First off, this is intended to be an extension to the question "Is it ethical to read programming books on the clock?". I do realize the irony of asking this on Stack Exchange itself, but hey, I'm not on the clock right now.
I am a programmer who, like many of my colleages, oftentimes gets stuck on something and asks a question on Stack Overflow or Programmers Stack Exchange to get past the problem. I imagine that people of other disciplines may do this as well for other technical subjects, like Physics Stack Exchange. I have never met an employer who objects to this (so long as the code is general and limited enough), because it directly results in me solving the problem quickly and moving on to other things.
However, I recently came into a situation where I asked a tricky question on Stack Overflow, but I didn't get an answer to it. After a few days, I finally figured it out and wanted to write an answer to it. But in the back of my mind, I wondered if doing this on company time was all right. After all, I'd already found the solution to the problem within my company's code and writing an answer to benefit others outside of the company wasn't what I was being paid to do.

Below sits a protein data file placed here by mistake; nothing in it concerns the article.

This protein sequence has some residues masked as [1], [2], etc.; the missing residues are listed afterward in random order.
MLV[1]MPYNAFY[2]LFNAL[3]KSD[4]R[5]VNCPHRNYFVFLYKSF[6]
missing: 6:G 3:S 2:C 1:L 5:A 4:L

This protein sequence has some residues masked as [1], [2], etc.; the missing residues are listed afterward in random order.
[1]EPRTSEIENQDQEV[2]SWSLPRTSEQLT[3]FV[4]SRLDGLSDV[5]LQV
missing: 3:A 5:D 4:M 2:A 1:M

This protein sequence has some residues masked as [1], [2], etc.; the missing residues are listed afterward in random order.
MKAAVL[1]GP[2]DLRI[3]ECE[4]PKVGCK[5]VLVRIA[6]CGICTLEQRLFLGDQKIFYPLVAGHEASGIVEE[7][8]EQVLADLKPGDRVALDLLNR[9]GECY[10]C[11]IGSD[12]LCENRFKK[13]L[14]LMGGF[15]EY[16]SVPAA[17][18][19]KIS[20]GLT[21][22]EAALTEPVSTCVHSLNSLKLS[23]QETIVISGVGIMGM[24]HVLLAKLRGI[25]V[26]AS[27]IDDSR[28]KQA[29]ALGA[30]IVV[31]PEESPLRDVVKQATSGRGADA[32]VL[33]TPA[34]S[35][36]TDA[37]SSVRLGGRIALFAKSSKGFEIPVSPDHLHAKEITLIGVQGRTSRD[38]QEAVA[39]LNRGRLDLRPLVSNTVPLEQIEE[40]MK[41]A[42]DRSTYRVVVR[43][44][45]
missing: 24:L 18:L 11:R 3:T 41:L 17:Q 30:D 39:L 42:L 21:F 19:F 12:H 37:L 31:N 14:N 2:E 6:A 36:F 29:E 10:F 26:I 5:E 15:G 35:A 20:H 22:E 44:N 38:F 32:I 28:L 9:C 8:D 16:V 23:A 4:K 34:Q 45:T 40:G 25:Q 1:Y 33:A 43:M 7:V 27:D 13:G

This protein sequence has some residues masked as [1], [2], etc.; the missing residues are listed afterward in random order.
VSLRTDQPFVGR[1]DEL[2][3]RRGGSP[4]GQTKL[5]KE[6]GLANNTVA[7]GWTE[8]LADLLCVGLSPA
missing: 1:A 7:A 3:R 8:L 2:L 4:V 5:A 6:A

Seneca the Younger was famous for saying "docendo discimus" ("by teaching we are learning"), so one could argue that answering my own question, or other peoples' questions about something relevant to what I'm doing, could be a form of learning (for instance, solidifying in my mind the answer to the tricky question I figured out). However, I'm a bit unsure about this, because it is a less direct form of learning and could be considered as "work".
This seems to me like a similar dilema of "Is it ethical to read programming books on the clock?". The consensus for that seems to be that it's ethical to read programming books in order to learn, so long as it's relevant, not interfering with work, and not forbidden by your boss.
Would answering Stack Exchange questions on the clock also be ethical so long as it too is relevant, not interfering with work, and not forbidden by your boss? Or is the fact that it is a less direct form of learning and possibly "work" makes it a different category? And does it matter if it answers your own questions or other peoples' questions?
If you think the answer is no, then please don't answer this while on the clock :-)